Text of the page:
And sometimes, when the hurt piled up and I let my guard down, the thought would speak quietly inside: There’s got to be something more in store for me than this.
Then one day, my best friends Mia and Renee and I were eating lunch in an empty classroom and talking about how we’d done in the last exam, when in walked four girls who just happened to be the most popular girls in our class. They sauntered over to join our conversation, which somehow shifted from science tests to upcoming Valentine’s Day and which girls in class were the most likely to get a card or a rose or some token from a boy, with the implication, of course, that these girls were it.
Then Diane, leader of the foursome, turned to me and asked, “So, Joy, we want to know: will your friend make an appearance this Valentine’s Day or what?”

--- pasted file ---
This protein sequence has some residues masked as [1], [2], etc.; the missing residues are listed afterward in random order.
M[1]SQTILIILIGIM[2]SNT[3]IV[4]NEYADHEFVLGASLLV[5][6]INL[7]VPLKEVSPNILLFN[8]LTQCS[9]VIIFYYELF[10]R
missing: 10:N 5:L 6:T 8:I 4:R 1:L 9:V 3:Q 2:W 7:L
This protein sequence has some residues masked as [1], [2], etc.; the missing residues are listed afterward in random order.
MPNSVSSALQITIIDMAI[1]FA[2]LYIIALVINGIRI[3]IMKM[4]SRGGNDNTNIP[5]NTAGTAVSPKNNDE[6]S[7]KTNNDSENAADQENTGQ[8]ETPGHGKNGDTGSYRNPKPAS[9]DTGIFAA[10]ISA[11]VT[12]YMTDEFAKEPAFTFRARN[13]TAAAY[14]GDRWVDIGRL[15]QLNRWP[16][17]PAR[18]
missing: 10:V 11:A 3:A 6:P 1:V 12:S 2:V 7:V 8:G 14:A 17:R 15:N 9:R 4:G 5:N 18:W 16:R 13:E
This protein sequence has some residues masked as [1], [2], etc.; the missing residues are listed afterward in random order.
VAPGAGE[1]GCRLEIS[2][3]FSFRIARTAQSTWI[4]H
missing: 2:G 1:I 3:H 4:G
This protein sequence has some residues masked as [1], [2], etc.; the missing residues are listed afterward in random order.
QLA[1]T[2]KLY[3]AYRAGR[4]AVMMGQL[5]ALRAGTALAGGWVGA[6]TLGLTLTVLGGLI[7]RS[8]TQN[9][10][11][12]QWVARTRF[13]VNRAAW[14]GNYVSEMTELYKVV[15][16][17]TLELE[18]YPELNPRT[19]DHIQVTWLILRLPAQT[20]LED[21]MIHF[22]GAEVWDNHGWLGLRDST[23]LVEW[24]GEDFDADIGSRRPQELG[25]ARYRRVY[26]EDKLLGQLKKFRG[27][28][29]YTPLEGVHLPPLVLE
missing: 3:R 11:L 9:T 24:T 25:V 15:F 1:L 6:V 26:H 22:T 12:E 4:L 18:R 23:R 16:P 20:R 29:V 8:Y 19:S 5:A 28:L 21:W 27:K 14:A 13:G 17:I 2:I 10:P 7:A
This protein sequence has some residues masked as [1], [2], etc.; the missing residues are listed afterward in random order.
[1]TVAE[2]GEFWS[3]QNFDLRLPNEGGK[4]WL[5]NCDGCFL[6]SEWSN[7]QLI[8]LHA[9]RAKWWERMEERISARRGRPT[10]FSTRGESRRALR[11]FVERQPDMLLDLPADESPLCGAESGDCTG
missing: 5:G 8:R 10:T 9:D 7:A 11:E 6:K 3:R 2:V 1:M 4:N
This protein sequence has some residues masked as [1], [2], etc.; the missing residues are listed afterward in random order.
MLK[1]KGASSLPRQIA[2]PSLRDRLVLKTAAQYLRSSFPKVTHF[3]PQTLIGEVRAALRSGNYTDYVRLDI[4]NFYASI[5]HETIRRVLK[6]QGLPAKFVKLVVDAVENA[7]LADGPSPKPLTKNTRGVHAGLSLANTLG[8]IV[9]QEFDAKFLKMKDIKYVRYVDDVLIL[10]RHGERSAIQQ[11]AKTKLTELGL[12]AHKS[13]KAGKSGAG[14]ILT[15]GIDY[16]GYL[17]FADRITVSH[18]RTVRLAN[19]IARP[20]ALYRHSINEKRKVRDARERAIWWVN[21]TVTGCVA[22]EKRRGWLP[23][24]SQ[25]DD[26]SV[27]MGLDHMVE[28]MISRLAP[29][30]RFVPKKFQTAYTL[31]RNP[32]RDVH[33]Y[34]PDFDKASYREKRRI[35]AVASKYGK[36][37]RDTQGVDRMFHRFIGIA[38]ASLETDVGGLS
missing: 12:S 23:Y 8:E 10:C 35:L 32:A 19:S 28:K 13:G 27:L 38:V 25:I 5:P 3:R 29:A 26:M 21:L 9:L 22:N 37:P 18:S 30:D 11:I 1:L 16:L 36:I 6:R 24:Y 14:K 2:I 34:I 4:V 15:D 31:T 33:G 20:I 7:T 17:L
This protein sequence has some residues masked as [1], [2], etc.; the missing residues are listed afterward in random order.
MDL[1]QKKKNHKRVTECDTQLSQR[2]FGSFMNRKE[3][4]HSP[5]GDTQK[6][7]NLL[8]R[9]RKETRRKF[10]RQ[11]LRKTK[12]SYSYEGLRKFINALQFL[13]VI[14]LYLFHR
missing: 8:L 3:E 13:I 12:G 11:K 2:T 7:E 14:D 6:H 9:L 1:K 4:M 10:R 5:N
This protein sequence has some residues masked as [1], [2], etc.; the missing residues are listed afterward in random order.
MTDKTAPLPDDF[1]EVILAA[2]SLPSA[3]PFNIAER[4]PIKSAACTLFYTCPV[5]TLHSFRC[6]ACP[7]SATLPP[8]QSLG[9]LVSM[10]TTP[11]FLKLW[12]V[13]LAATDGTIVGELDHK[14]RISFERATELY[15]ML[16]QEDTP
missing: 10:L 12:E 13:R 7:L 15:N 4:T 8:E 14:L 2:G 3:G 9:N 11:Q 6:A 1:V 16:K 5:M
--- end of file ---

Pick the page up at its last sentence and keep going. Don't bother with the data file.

“My friend?” I asked in confusion.
“Oh, sorry. I meant your boyfriend.”
The other three girls exchanged glances and giggled into their hands. Mia bristled while Renee looked at me, wide-eyed. Moving with meticulous care, I put down my spoonful of salted egg and rice and met Diane’s innocent gaze. “Why are you asking?”
“Well, we were just wondering if we’d ever get to see him again,” Diane replied with a cutesy smile. “I still remember the day he came here to visit you. It’s practically legend by now.”
“Oh my gosh, yeah! He was the cutest boy I’d ever seen, ever!” one of her cronies squealed.
“He looked like a child star or a model at least,” said Crony No. 2.
“And he’s really rich, too, isn’t he? He came to pick you up in an SUV, everybody saw it! And the way he was dressed?” Crony No. 3 put a hand on her cheek and sighed dreamily.
“It was totally amazing to see a boy like that here in our school. I mean, it’s been months but people are still talking about him, after he made all the boys here look like a bunch of clumsy monkeys.” Diane waved her hand, summarily dismissing the entirety of our school’s male student population, while her three friends giggled again. “Look, lots of people have been asking, okay? Is he really your boyfriend?” she added, arching an eyebrow at me.
“He said so, didn’t he?” Mia answered curtly before I could reply. “He practically shouted it in front of the whole school, or don’t you remember that part?”